White House Oval Office conversations
May 15, 2017 7:07 PM   Subscribe

When the President and a World leader sit down in the Oval Office and have a conversation, is there a record of the conversation?

I'm thinking of President Trump specifically, but it could encompass past presidents. I'm really not even interested in recordings. When leaders have a sit down, and agreements are reached, is there any record of their conversation? What would stop a leader from denying what was agreed to? Traditionally, is there a record?
posted by rudy26 to Law & Government (5 answers total)
Aides take notes.
posted by Freedomboy at 10:24 PM on May 15, 2017

Freedomboy is correct. Even in 2017, you usually have an aide taking handwritten notes during a high-level meeting. This is then turned into a number of products, ranging from a near-transcript to a detailed memo to a brief summary.
posted by whitewall at 2:58 AM on May 16, 2017

Best answer: Definitely. Well I can't speak for what might be happening, or not, over there. But this is a basic part of the job of senior to very senior level bureaucrats in most, if not all governments. Usually someone sitting in the background taking notes but a lot is simply filed in the memory banks (because that person is usually a subject specialist), then a meeting record is produced and circulated internally and filed as a record. The public record is usually a press release or communique which is often pre-written and agreed by both principals beforehand.
posted by GeeEmm at 3:18 AM on May 16, 2017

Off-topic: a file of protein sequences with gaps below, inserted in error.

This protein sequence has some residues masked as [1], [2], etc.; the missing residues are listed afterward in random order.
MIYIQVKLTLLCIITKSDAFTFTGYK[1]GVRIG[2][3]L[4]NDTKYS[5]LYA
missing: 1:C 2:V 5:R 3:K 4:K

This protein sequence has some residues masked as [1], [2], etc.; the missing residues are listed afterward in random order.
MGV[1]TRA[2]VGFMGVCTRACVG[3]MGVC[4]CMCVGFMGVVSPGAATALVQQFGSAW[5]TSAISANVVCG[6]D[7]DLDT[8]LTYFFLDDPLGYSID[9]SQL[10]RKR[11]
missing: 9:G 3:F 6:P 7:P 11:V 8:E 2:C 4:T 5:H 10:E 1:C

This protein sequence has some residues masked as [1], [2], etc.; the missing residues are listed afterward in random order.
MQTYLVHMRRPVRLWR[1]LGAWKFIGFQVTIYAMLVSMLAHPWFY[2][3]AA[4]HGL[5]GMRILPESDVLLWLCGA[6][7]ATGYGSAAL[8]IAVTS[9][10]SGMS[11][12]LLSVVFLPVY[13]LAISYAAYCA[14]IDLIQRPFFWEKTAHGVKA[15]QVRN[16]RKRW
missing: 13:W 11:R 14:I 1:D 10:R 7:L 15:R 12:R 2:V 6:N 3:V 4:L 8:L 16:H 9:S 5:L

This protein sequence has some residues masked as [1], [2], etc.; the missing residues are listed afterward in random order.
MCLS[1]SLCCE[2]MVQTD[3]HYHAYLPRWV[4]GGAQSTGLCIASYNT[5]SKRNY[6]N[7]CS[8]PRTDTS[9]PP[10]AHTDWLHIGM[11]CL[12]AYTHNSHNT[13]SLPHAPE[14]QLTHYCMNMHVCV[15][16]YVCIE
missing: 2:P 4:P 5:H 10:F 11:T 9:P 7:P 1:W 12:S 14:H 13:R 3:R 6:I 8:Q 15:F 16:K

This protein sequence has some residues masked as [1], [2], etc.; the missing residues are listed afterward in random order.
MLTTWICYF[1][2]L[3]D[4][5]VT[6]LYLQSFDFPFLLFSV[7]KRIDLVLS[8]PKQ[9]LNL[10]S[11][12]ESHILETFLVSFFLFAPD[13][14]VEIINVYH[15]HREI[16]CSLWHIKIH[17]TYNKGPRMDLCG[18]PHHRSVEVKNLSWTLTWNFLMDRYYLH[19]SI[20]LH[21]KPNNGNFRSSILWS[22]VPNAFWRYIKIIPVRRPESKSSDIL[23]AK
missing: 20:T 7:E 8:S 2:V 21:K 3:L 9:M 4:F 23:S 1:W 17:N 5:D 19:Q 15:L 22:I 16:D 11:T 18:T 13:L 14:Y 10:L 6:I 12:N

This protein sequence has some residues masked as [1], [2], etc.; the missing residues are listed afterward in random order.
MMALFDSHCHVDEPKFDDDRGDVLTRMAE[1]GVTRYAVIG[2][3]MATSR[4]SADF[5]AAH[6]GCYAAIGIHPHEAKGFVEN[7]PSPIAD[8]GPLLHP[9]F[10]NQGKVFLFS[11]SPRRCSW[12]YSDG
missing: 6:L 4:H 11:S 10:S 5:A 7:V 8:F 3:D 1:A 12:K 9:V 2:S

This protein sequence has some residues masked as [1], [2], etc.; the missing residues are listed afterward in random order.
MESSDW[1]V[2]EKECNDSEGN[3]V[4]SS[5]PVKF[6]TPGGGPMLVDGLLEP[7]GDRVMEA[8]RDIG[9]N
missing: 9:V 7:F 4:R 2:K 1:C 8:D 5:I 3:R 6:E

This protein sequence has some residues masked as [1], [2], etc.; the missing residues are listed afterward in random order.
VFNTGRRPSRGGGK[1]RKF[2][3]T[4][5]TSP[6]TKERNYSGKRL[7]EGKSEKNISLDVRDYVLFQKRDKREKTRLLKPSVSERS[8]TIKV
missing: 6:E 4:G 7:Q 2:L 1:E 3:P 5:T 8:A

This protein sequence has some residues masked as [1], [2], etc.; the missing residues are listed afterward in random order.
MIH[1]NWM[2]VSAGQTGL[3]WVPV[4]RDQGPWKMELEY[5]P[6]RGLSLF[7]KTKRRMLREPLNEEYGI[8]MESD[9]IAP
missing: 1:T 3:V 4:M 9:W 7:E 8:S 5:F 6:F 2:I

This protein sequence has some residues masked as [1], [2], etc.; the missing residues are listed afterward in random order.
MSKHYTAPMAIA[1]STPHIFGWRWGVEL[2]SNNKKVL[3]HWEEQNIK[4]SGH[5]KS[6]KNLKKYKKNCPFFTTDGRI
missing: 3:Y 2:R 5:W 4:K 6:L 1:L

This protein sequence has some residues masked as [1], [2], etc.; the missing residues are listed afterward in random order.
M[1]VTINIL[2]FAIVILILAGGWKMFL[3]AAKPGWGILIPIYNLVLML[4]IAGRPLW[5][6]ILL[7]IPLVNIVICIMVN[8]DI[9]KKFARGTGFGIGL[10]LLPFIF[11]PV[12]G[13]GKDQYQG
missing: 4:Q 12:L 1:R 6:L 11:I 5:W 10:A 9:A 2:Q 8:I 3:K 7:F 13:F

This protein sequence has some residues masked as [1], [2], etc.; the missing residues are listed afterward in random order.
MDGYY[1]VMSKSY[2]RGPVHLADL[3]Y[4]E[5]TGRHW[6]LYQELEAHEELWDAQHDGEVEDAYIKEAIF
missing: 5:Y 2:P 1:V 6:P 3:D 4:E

Here's an example of the report made from notes taken in a high level meeting (Carter-Brezhnev).
posted by LingeringMoon at 8:22 AM on May 16, 2017

It would be naive to suppose that all high-level discussions between world leaders are conducted on the record. The Chilcot Report made it clear that in the run-up to the Iraq War, Bush and Blair held a number of private conversations with no one present to take notes. What exactly was agreed in those conversations is still a matter of dispute. Here, for example, is Sir Christopher Meyer, British ambassador to the US, giving evidence to the Chilcot Inquiry on the famous meeting at Bush's ranch in Crawford, Texas, in April 2002:
Now, let me be quite frank about this. Crawford was a meeting at the President's ranch. I took no part in any of the discussions, and there was a large chunk of that time when no adviser was there, I think. I don't know whether David Manning has been before you yet, but when he comes before you, he will tell you, I think, that he went there with Jonathan Powell for a discussion of Arab/Israel and the Intifada. I think it was at that meeting that there was a kind of joint decision between Bush and Blair that Colin Powell should go to the region and get it sorted.

I believe that, after that, the two men were alone in the ranch until dinner on Saturday night where all the advisers, including myself, turned up.

So I'm not entirely clear to this day -- I know what the Cabinet Office says were the results of the meeting, but, to this day, I'm not entirely clear what degree of convergence was, if you like, signed in blood, at the Crawford ranch.
posted by verstegan at 2:00 PM on May 16, 2017 [1 favorite]

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